The high-pressure isobaric combustion has been proposed as the most suitable combustion mode for the double compre4ssion expansion engine (DCEE) concept. Previous experimental and simulation studies have demonstrated an improved efficiency compared to the conventional diesel combustion (CDC) engine. In the current study, isobaric combustion was achieved using a single injector with multiple injections. Since this concept involves complex phenomena such as spray to spray interactions, the computational models were extensively validated against the optical engine experiment data, to ensure high-fidelity simulations. The considered optical diagnostic techniques are Mie-scattering, fuel tracer planar laser-induced fluorescence (PLIF), and natural flame luminosity imaging. Overall, a good agreement between the numerical and experimental results was obtained. Upon validation, the optimized models have been used to conduct a comparative study between the conventional diesel combustion (CDC) and the isobaric combustion cases with different pressure levels, in terms of engine performance and emissions. Compared to the CDC case, the isobaric combustion cases led to a lower NOx emission but higher sooting tendency due to the increased diffusion combustion feature, although most of the soot was oxidized in the later engine cycle. To further reduce soot emission, the effects of various rail pressures and injector holes number were evaluated. The results indicated that the higher injection pressure was more effective in soot reduction for the isobaric combustion case but it deteriorated the thermal efficiency. It was also found that increasing the number of injector holes from the reference six to ten led to the lowest soot emission without significantly affecting the efficiency.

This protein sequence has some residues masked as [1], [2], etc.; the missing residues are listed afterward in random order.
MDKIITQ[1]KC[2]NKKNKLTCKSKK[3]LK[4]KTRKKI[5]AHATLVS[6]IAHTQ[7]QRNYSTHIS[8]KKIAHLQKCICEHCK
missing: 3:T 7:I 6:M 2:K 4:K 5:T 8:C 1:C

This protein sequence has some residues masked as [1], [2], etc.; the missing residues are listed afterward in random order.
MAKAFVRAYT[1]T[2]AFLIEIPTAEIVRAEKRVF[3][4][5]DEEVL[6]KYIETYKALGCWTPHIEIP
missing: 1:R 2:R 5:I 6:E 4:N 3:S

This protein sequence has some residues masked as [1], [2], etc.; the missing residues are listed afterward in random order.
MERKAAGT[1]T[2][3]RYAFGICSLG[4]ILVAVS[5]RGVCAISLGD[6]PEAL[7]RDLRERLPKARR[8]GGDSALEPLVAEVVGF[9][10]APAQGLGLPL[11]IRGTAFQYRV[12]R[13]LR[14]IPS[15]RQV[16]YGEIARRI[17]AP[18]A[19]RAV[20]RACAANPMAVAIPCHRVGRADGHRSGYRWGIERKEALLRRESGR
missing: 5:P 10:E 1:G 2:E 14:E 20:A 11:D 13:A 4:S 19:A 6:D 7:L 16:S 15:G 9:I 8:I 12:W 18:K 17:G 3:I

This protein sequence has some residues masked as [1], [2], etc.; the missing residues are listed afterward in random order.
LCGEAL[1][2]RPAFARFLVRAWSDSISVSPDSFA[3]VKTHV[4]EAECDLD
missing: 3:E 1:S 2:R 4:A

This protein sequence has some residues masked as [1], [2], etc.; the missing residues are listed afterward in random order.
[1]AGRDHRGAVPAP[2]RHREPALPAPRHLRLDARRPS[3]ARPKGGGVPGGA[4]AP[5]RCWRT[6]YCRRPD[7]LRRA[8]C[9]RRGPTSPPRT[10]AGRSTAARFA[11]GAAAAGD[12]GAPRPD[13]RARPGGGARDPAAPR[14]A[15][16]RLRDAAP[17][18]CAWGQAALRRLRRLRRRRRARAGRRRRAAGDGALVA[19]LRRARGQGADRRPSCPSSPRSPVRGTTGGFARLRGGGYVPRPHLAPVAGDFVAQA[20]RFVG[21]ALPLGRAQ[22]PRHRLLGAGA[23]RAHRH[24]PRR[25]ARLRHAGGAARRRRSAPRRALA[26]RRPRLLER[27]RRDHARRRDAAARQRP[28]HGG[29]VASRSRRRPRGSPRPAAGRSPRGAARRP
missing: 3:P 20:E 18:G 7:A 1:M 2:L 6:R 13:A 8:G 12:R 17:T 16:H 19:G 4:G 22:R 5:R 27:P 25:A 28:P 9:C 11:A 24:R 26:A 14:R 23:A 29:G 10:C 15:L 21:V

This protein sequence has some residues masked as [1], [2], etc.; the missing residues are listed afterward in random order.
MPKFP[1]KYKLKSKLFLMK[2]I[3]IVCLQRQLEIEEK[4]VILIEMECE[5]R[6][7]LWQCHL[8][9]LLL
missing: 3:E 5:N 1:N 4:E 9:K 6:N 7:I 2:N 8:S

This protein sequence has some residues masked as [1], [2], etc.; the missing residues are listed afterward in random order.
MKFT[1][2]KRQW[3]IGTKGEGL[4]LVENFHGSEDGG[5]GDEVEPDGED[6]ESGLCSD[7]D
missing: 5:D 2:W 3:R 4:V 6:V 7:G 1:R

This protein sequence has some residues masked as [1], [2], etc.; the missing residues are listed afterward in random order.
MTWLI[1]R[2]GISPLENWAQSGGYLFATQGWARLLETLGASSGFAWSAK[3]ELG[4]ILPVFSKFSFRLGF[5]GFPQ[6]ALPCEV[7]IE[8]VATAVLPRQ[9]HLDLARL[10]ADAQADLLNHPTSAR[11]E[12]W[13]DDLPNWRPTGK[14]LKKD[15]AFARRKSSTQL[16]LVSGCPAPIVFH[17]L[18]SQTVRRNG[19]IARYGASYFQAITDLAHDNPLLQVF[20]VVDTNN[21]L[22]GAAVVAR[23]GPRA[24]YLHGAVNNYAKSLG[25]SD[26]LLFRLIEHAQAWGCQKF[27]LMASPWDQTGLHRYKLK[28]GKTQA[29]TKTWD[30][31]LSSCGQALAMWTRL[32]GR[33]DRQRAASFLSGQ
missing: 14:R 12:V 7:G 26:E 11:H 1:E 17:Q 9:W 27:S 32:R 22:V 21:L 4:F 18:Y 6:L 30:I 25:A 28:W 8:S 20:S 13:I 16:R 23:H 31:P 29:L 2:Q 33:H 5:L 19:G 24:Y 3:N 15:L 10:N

ASJC Scopus subject areas
- Safety, Risk, Reliability and Quality
- Automotive Engineering
- Industrial and Manufacturing Engineering